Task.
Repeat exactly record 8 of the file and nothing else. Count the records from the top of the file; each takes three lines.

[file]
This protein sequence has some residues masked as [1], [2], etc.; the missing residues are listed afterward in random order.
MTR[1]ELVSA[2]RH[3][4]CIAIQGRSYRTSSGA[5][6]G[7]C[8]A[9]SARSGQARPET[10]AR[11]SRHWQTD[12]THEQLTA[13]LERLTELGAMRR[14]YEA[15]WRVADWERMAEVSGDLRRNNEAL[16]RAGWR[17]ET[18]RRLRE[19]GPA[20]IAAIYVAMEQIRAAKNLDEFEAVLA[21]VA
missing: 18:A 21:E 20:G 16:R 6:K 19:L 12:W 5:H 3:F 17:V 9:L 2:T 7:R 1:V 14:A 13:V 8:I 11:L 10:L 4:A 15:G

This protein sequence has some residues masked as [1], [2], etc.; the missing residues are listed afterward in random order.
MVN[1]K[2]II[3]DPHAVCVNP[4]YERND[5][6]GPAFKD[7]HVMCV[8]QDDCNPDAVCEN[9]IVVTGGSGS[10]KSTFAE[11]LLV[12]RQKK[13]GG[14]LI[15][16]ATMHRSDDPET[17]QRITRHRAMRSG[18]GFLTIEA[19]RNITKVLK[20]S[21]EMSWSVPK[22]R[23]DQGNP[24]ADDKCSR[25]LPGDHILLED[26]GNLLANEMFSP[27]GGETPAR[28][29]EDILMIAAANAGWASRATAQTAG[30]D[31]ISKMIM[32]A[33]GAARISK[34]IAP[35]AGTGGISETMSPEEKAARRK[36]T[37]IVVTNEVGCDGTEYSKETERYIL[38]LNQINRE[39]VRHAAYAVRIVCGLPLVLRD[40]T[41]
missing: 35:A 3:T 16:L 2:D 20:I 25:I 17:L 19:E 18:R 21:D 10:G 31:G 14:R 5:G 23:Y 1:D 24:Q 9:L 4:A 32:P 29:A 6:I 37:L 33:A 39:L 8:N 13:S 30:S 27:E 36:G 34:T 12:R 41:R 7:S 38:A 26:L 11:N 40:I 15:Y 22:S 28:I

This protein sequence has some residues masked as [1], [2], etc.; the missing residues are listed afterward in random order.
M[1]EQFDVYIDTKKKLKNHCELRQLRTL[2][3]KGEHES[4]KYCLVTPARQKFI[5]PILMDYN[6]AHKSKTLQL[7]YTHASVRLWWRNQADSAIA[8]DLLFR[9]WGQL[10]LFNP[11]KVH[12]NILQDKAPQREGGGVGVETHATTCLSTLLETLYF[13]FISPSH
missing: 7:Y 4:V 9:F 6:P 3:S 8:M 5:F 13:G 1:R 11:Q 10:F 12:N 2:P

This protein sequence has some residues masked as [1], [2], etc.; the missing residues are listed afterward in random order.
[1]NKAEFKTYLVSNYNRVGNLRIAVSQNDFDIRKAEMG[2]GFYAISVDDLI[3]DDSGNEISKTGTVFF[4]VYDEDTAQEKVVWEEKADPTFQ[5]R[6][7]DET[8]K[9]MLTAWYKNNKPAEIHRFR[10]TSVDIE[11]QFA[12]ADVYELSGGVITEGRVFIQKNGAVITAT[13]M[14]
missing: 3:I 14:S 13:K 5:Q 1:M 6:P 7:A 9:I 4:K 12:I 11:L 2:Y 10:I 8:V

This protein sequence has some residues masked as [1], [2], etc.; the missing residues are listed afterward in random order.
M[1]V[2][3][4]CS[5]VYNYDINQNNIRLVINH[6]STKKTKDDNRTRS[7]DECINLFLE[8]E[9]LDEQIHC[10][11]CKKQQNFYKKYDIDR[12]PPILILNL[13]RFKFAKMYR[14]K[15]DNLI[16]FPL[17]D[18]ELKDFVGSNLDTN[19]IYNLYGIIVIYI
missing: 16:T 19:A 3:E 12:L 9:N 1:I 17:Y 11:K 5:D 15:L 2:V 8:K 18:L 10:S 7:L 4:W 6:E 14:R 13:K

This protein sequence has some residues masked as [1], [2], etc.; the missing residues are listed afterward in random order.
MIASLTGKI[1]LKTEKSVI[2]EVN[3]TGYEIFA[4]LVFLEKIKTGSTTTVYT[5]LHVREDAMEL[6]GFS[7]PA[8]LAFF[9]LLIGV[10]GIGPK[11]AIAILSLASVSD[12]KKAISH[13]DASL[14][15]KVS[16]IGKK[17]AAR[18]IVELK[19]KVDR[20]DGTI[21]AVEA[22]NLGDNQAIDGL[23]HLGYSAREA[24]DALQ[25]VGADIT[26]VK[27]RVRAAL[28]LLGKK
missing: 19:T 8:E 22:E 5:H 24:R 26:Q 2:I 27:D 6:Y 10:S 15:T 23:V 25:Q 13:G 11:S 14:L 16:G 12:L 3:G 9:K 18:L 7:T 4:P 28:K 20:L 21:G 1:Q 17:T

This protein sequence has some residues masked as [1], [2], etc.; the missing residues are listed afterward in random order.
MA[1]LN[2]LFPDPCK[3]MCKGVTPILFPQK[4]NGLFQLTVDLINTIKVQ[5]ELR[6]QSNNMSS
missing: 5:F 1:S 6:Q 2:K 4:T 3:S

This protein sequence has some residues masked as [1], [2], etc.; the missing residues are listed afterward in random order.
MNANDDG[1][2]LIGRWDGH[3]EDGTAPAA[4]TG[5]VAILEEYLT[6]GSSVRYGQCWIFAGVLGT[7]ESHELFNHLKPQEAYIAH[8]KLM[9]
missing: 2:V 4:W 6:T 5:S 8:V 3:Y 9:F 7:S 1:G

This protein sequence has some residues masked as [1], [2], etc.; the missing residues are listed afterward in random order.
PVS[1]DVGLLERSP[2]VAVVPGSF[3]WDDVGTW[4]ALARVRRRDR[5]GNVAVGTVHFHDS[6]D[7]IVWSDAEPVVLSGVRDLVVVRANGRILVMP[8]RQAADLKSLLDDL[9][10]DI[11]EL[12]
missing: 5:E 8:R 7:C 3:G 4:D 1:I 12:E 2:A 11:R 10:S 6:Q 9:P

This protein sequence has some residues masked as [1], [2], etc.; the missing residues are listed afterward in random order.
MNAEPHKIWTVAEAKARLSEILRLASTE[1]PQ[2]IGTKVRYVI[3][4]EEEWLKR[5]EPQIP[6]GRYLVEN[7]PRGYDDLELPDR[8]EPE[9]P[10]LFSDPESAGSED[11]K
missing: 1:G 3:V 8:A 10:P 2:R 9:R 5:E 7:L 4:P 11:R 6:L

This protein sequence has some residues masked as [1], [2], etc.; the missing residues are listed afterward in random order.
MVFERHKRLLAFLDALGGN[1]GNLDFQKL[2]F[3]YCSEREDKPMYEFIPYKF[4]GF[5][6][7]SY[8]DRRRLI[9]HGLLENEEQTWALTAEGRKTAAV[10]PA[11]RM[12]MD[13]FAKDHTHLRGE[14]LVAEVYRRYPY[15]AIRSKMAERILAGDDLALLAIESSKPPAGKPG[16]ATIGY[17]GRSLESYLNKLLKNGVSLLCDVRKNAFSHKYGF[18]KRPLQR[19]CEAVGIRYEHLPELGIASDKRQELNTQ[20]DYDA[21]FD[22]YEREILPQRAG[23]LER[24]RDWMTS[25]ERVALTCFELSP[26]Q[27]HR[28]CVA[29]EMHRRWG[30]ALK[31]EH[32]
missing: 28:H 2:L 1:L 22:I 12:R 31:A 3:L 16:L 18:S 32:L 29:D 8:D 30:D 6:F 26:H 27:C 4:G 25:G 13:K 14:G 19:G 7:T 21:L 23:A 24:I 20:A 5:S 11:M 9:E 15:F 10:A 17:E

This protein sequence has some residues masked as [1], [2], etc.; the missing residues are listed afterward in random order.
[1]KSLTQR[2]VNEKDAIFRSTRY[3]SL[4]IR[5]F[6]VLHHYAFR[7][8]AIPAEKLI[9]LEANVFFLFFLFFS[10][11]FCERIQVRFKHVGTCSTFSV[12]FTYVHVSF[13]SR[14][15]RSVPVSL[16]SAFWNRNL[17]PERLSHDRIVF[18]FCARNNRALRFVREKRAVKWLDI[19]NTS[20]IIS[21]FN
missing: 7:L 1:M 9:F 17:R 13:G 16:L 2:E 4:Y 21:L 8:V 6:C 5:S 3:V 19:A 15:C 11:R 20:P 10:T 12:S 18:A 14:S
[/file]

This protein sequence has some residues masked as [1], [2], etc.; the missing residues are listed afterward in random order.
MNANDDG[1][2]LIGRWDGH[3]EDGTAPAA[4]TG[5]VAILEEYLT[6]GSSVRYGQCWIFAGVLGT[7]ESHELFNHLKPQEAYIAH[8]KLM[9]
missing: 2:V 4:W 6:T 5:S 8:V 3:Y 9:F 7:S 1:G